Automobile manufacturers have been hard at work, figuring out new technologies to improve fuel efficiency. So why aren't the cars we drive today getting dramatically improved gas mileage? Fuel economy actually increased by 60 percent between 1980 and 2006, but at the same time the average curb weight of vehicles increased 26 percent, while their horsepower rose 107 percent. Consequently, most of the gains in fuel economy have gone into compensating for weight and horsepower. A recent study from Massachusetts Institute of Technology economist Christopher Knittel found that average fuel economy actually rose since 1980 from 23 miles per gallon to only 27 miles per gallon.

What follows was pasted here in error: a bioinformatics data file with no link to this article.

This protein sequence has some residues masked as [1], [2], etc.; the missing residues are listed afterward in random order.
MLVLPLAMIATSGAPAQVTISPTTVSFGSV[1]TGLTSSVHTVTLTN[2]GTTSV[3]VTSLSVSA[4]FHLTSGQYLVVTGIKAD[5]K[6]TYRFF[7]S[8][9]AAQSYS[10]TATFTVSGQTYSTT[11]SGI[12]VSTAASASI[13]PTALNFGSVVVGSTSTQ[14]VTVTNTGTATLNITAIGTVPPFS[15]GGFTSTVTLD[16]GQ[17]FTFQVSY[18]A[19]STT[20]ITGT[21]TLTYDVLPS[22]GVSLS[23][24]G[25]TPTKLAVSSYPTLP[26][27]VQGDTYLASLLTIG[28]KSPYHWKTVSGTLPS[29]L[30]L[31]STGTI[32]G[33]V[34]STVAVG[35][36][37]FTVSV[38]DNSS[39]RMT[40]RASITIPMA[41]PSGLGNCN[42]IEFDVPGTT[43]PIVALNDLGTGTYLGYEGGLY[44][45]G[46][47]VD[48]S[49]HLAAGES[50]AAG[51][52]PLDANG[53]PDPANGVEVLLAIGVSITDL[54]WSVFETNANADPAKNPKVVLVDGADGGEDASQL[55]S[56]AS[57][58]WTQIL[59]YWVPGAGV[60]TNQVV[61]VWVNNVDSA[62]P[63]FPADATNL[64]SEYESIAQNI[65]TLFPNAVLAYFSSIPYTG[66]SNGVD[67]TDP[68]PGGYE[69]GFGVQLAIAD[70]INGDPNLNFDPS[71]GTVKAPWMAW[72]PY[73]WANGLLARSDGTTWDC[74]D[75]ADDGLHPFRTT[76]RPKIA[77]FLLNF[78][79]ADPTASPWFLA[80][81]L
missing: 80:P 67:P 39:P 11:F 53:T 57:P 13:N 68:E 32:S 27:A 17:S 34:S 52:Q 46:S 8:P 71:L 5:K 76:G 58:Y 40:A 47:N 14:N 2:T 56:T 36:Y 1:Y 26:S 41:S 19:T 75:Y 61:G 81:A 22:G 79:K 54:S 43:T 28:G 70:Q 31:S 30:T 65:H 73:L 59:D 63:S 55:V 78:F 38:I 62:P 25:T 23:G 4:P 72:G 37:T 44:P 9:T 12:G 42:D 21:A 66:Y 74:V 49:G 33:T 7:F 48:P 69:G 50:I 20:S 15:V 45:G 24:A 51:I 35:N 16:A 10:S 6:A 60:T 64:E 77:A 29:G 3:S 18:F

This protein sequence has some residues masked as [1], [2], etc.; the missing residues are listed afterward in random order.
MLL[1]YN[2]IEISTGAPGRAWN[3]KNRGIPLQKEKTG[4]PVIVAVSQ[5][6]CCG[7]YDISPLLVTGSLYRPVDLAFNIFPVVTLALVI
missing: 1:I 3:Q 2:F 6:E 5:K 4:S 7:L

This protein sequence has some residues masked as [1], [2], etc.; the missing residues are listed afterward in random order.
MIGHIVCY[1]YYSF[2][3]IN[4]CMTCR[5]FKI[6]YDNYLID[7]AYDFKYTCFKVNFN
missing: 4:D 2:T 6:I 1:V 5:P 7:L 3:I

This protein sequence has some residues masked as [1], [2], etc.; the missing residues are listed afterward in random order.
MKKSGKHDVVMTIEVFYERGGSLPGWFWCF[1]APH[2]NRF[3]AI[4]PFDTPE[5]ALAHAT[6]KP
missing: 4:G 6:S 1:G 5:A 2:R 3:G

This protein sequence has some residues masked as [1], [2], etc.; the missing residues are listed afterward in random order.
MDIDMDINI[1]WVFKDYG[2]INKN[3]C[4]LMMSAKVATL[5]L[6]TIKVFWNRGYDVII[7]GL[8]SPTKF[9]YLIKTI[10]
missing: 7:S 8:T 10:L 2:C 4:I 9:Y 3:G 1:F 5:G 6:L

And cars aren't the only place where greater efficiency has failed to translate to reduced consumption. Looking at even longer time scales, lighting efficiency has improved by more than many thousand-fold from sputtering candles to modern LEDs over the past three centuries. The result of this vast improvement in lighting technologies, writes Jeffery Tsao from the Sandia National Laboratory and his colleagues, “has been an increase in demand for energy used for lighting that nearly exactly offsets the efficiency gains.” They note, “When lighting become cheaper, economic agents become very creative in devising new ways to use it.” In fact, they predict that as lighting efficiency improves, say, with LED lighting, over the coming decades that the increased demand for lighting will again likely swamp any gains in energy efficiency.